“Mr. Partington recently orchestrated an Executive Session (at the May 1 council meeting) at which he allegedly told numerous lies regarding Chief Couch’s ethics, his work conduct, his capability, and the state of his department. For the last year and a half, Mr. Partington has ignored Chief Couch’s stated concerns about the need for more manpower at the Police Department and a compensation study performed by an outside entity. As a result, Chief Couch’s warnings came true and the department has now reached a critical, dangerous state involving a drastic manpower shortage. In order to conceal his role in bringing the police department to this state, Mr. Partington has made spurious accusations against both Chief Couch and other members of the department. He has initiated an investigation into the police department whose clear purpose is to find a hostile work environment within the department, whether one exists or not, in an attempt to conceal the police department’s needs for additional manpower and a compensation study. Furthermore, he recently advised Chief Couch that he was forbidden from attending the FBI National Academy, an elite school that Chief Couch was admitted to over a year ago. Mr. Partington advised that this action was ‘punishment’ for the Chief’s refusal to parrot his views that manpower and compensation had nothing to do with the department’s issues, even though Chief Couch believes that available evidence indicates otherwise. Chief Couch feels that parroting a view he does not believe true would be contrary to his integrity and would violate his law enforcement oath.”
At the time the Tribune contacted council members about this letter, they had not received it and said it sounded like a personnel matter and felt it better to not comment. City officials had not seen it either and offered no statement.
Not the first letter
However, the Keenan letter was the latest in a series of letters to city officials regarding the Police Department.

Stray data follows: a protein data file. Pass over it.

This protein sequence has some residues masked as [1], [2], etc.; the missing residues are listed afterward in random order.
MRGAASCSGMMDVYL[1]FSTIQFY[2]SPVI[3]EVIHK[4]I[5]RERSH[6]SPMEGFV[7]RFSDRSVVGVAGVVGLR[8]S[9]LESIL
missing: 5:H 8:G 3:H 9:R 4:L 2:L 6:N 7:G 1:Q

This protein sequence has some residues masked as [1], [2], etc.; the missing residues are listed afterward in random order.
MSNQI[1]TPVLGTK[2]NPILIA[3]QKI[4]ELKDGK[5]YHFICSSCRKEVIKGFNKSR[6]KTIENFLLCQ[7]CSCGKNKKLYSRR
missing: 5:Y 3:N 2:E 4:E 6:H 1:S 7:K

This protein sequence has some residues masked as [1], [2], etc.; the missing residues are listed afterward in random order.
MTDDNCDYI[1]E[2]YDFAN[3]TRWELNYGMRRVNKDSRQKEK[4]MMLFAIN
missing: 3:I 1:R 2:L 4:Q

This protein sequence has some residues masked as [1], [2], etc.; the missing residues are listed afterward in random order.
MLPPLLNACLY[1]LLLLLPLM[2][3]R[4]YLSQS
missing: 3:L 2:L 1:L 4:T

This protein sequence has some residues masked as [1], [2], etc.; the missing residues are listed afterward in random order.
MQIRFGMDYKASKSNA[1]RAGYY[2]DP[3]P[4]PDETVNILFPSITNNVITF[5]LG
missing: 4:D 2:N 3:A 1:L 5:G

On May 24, the Tribune reported on letters to Great Bend City Council members and/or city officials from the local Fraternal Order of Police chapter expressing concern over staffing shortages within the Great Bend Police Department, blaming this on salaries that fail to compete with other cities. Members are frustrated with a lack of response, officer moral, and worry about the safety of the community.
“The concern regarding compensation has to do with the (lack of separation) of pay between officers who recently started with the department and officers who have served for several years,” reads a letter to the council and administration on behalf of the FOP Lodge No. 23 dated April 19 from Overland Park attorney Matthew R. Huntsman. “The staffing concerns are inseparable from the compensation issues.”
In a follow-up letter that went only to the council and Mayor Mike Allison, the FOP noted that as of May 11, Huntsman had not “received any correspondence regarding the letter you had been given. We feel these concerns are very important and would like to hear from you and the council members.”
The city did respond to these letters.
“We are studying why the nine officers have left the department in the last couple of years,” City Attorney Bob Suelter said. “This study was started before the letters were received. It is being carried out to try to solve a perceived problem and not in retribution for anything.”
Pay issues will have to be addressed in the budget process.